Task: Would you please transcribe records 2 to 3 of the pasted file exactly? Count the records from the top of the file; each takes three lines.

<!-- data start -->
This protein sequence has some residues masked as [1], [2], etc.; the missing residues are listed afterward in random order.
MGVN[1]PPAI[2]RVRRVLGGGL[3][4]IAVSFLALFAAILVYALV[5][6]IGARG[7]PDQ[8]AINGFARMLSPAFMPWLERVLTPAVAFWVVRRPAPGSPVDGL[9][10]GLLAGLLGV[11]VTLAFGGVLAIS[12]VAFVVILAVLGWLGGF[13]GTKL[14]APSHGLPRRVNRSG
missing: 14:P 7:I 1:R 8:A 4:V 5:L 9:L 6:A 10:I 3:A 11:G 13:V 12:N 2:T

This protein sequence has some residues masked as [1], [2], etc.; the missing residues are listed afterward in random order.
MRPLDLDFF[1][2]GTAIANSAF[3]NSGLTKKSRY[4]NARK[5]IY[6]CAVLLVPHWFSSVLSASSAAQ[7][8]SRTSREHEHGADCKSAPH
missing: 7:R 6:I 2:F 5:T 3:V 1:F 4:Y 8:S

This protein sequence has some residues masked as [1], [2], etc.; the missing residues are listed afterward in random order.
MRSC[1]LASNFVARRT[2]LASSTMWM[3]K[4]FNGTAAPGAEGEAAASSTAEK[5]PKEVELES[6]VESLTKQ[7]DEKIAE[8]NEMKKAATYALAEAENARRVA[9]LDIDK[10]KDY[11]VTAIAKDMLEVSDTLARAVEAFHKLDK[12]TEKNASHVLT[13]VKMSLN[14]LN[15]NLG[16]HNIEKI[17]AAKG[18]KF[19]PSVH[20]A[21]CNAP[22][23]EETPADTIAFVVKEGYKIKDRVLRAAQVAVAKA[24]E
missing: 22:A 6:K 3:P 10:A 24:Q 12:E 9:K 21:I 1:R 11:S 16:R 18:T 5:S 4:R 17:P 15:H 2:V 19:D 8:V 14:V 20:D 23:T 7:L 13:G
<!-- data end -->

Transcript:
This protein sequence has some residues masked as [1], [2], etc.; the missing residues are listed afterward in random order.
MRPLDLDFF[1][2]GTAIANSAF[3]NSGLTKKSRY[4]NARK[5]IY[6]CAVLLVPHWFSSVLSASSAAQ[7][8]SRTSREHEHGADCKSAPH
missing: 7:R 6:I 2:F 5:T 3:V 1:F 4:Y 8:S

This protein sequence has some residues masked as [1], [2], etc.; the missing residues are listed afterward in random order.
MRSC[1]LASNFVARRT[2]LASSTMWM[3]K[4]FNGTAAPGAEGEAAASSTAEK[5]PKEVELES[6]VESLTKQ[7]DEKIAE[8]NEMKKAATYALAEAENARRVA[9]LDIDK[10]KDY[11]VTAIAKDMLEVSDTLARAVEAFHKLDK[12]TEKNASHVLT[13]VKMSLN[14]LN[15]NLG[16]HNIEKI[17]AAKG[18]KF[19]PSVH[20]A[21]CNAP[22][23]EETPADTIAFVVKEGYKIKDRVLRAAQVAVAKA[24]E
missing: 22:A 6:K 3:P 10:A 24:Q 12:E 9:K 21:I 1:R 11:S 16:R 18:T 5:S 4:R 17:P 15:H 2:V 19:D 8:V 14:V 20:D 23:T 7:L 13:G